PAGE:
• have the chemotherapy drugs as a drip into a vein on day 1
  • take prednisolone tablets on day 1 to day 5
  • take acalabrutinib capsules, twice a day on days 6 to day 21

Everyone has up to 6 cycles of treatment. This takes about 4 months. Those in the acalabrutinib group might be able to continue to take it for longer if treatment is working. 

You stop treatment if it isn’t working. Your doctor will discuss further treatment with you.

Acalabrutinib on its own (Cohort 1)
This part is for people who had R-CHOP in the past, but their Richter’s Syndrome didn’t improve, got worse or came back.

The trial team need 30 people to join this part of the trial. 

You have acalabrutinib. It is a capsule. You take them twice a day, everyday. The trial team tell you how many capsules to take.

You have treatment as long as it is working and the side effects aren’t too bad. 

R-CHOP and acalabrutinib (Cohort 2)
This part of the trial is for people who were diagnosed with Richter’s Syndrome while taking ibrutinib. Or who had ibrutinib for CLL but it stopped working. Ibrutinib is a type of targeted drug Open a glossary item.

The trial team need 15 people to join this group.

Everyone has R-CHOP and acalabrutinib.

You have treatment in cycles. Each 3 week period is a cycle of treatment. The first day of treatment is called day 1. You:

  • have the chemotherapy drugs as a drip into a vein on day 1
  • take prednisolone tablets on day 1 to day 5
  • take acalabrutinib capsules twice a day, everyday on day 6 to day 21 

Everyone has up to 6 cycles of treatment. This takes about 4 months. You might be able to continue to take acalabrutinib for longer if treatment is working.

Samples for research 
The researchers ask for samples (biopsies Open a glossary item) from bone marrow tests that you have done as part of your standard care. They also ask to take some extra blood samples. Where possible, you have these at the same time as your routine blood tests.

They also ask you to give a sample of tissue from a lymph node. They ask for a sample before you start treatment and if your cancer gets worse. 

They plan to use the samples to work out why treatments work for some people and not others. And to learn more about Richter’s syndrome. 

Quality of life
You fill out a questionnaire before starting treatment, at set times during the trial and after finishing treatment. The questionnaire asks about any side effects you have had and about how you have been feeling. This is called a quality of life study

Hospital visits

You see a doctor and have some tests before you can join the trial. These include:

The trial team might also ask you to give a sample of tissue from a lymph node Open a glossary item.

You have a:

  • CT scan after 4 cycles of treatment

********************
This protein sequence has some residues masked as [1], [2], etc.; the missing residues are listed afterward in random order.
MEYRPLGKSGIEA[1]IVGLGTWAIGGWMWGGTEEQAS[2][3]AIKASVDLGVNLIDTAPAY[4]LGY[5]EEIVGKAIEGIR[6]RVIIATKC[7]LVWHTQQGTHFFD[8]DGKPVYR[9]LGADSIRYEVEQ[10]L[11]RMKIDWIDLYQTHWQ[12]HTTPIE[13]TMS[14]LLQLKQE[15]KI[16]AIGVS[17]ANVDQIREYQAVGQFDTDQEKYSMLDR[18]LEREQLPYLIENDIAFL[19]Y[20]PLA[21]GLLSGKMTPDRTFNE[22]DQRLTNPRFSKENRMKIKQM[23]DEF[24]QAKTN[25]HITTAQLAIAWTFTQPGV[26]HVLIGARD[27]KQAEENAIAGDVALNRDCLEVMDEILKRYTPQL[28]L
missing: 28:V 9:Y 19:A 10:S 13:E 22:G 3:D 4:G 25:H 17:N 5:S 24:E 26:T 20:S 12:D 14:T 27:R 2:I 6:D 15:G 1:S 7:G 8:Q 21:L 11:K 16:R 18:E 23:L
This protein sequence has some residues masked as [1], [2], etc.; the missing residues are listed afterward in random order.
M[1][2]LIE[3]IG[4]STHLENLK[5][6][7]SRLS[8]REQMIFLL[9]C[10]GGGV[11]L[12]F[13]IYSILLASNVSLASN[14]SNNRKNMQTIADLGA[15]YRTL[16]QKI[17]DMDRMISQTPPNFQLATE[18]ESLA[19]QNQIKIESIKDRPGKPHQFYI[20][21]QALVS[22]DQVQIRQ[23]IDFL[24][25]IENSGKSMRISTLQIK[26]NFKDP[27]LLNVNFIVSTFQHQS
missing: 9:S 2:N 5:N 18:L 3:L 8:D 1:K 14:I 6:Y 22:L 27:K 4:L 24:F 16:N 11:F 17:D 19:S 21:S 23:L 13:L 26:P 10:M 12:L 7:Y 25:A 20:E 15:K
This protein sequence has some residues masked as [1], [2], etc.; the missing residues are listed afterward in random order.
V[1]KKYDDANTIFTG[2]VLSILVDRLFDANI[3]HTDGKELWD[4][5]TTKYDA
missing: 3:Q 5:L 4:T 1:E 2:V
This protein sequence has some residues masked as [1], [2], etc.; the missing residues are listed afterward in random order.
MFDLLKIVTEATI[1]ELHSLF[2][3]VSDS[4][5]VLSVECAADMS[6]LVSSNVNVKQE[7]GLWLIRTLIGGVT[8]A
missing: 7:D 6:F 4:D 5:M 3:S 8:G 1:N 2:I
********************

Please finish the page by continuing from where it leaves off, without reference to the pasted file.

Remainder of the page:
• PET-CT scan after 6 cycles of treatment or if the CLL gets worse  

You have regular check ups when you are on trial treatment. The trial team follow you up every 3 months when you finish treatment to see how you are getting on.

Side effects

The trial team monitor you during treatment and afterwards. Contact your advice line or tell your doctor or nurse if any side effects are bad or not getting better. 
 
The most common side effects of acalabrutinib include:

  • headaches
  • an increased risk of infection 
  • an increased risk of bruising and bleeding such as nose bleeds
  • an increased risk of tiredness and breathlessness (anaemia Open a glossary item)
  • diarrhoea or constipation
  • feeling or being sick
  • skin rash 
  • muscle, joint or tummy (abdominal) pain 
  • tiredness (fatigue) or a lack of energy
  • dizziness
  • developing a second cancer  Open a glossary item
  • an abnormal heart rhythm  called atrial fibrillation 
     

The most common side effects of R-CHOP are:

Because they can interfere with the way the drugs work the trial team ask you to avoid:

  • grapefruit, grapefruit juice, Seville orange juice
  • herbal remedies or dietary supplements (especially St John’s Wort) 
  • medications to reduce the amount of acid your stomach makes if you are having acalabrutinib. These include drugs such esomeprazole (Nexium) and omeprazole.

We have more information about R-CHOP.

Location

Bournemouth
Cardiff
Glasgow
Leeds
Leicester
London
Manchester
Norwich
Nottingham
Oxford
Plymouth
Sheffield
Southampton

Recruitment start:

Recruitment end:

How to join a clinical trial

Please note: In order to join a trial you will need to discuss it with your doctor, unless otherwise specified.

Please note - unless we state otherwise in the summary, you need to talk to your doctor about joining a trial.

Chief Investigator

Professor Anna Schuh

Supported by

Blood Cancer UK
Trials Acceleration Program (TAP) 
Acerta Pharma
University of Birmingham 

Freephone 0808 800 4040

Last review date

CRUK internal database number:

16164

Please note - unless we state otherwise in the summary, you need to talk to your doctor about joining a trial.

Around 1 in 5 people take part in clinical trials

3 phases of trials

Around 1 in 5 people diagnosed with cancer in the UK take part in a clinical trial.

Last reviewed: